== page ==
While the first thing that comes to mind about birth control pills, or oral contraceptives, is probably that they keep you from becoming pregnant, contraception is not the only benefit of these agents.
In our recent discussions of endocrine system and oral contraceptives, known commonly as birth control pills, we learned that oral contraceptives have been found to lower the risk of developing certain types of cancers. These include cancers that are not easily detected early or that tend to be more deadly compared with cancers whose increased occurrence has been associated with oral contraceptives. Thus, whereas the pill has been associated with increased occurrence of breast cancer and cervical cancer, these associations do not translate into an elevated occurrence of cancer deaths. This may have to do with the fact that many breast cancers are detected fairly early when they can be treated effectively. The same is true of cervical cancer, which is detected by way of Pap smear, and testing performed on the samples that a Pap smear produces. As for oral contraceptives lowering the risk of developing cancer, here we are talking about several types of cancer. One such cancer is ovarian cancer, for which there is not yet even a screening test, so it is often diagnosed a late stage and thus has high mortality.
Along with ovarian cancer, oral contraceptive use also is associated with a lower risk of cancer of the colon and rectum. Such cancers can have a range of outcomes, from detected early and fully cured to deadly, and lower risk of endometrial cancer, which also has varying outcomes, depending on when it is discovered. Scientists also have uncovered evidence suggesting that oral contraceptives may lower your risk of certain female reproductive cancers, particularly when the oral contraceptives are taken after pregnancy.
Very few women go on oral contraceptives purely for the sake of preventing colon cancer, endometrial cancer, and ovarian cancer. Moreover, women who are at particular risk for ovarian cancer are those with what doctors and geneticists call BRCA mutations. These are common particularly among Ashkenazi Jews and since they are also associated with breast cancer, whose occurrence is higher in association with birth control pills, most doctors would be uncomfortable prescribing oral contraceptives to women with such mutations. This is rather a dilemma, however, since, as bad as breast cancer is for a woman and her family, on average ovarian cancer is more deadly.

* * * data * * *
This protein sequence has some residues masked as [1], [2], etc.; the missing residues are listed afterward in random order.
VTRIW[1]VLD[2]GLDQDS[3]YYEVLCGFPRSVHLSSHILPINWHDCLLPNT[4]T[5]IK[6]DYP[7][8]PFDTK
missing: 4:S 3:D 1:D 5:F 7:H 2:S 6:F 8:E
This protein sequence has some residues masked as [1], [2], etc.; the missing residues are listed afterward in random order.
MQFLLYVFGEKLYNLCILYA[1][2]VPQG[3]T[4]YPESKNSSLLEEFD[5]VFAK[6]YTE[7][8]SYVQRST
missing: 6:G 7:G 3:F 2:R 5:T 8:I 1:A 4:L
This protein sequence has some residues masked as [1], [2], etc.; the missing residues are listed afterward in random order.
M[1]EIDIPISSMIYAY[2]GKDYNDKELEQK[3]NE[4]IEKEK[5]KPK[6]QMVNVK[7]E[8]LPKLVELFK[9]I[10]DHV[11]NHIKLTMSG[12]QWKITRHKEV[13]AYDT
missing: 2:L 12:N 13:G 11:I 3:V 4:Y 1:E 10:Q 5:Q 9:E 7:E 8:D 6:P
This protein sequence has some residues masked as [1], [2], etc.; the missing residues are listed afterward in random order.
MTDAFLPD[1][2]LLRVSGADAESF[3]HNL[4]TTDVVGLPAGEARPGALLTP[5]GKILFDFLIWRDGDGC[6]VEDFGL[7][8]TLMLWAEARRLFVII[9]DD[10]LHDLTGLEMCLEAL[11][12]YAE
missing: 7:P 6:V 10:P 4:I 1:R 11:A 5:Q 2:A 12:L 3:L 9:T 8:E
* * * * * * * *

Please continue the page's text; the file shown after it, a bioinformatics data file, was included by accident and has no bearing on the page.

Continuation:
Much more than to prevent cancer, oral contraceptives are given for other reasons. In particular, these agents work well as an off-label treatment for acne and to treat a condition called hirsutism, which is characterized by the growth of body hair that is excessive, or thicker than normal, or located on parts of the body where you don’t want it, such as on the face, abdomen, arms, or chest. The combination of acne and hirsutism occur in a condition called polycystic ovarian syndrome (PCOS). This is a condition involving abnormalities of the ovaries, resulting from a combination of problems with hormones, metabolic factors, genes, and the environment. The problems include an improper ratio between the pituitary hormones that act on the ovaries, called LH and FSH. Levels of LH are too high and the schedule of how LH is released in pulses from the pituitary is abnormal. Meanwhile, the levels of FSH are decreased and cysts form within the ovaries. Along with promoting acne and hirsutism, this situation also makes ovulation difficult. Consequently, women with PCOS tend to ovulate less frequently than other women and tend to have fewer periods, which is to say that the time between periods is often longer than one month. This is called oligomenorrhea and it is associated with reduced fertility. However, oral contraceptives, especially those with particular formulations, compensate for the hormonal process, leading to a reduction in the number of cysts and normalization of the ovaries. After stopping oral contraceptives in order to get pregnant, women with PCOS often have trouble getting pregnant and may need fertility treatment.
Oral contraceptives also are given, off-label, to treat excessive uterine bleeding and irregular uterine bleeding and a condition called endometriosis. In endometriosis, endometrial tissue (the tissue that lines the inside of the uterus) grows outside the uterus and throughout the pelvic and abdominal cavities.
Due to such off-the-shelf benefits of oral contraceptives, there are many cases of women taking oral contraceptives who are not sexually active, or who are in same-sex relationships with other women.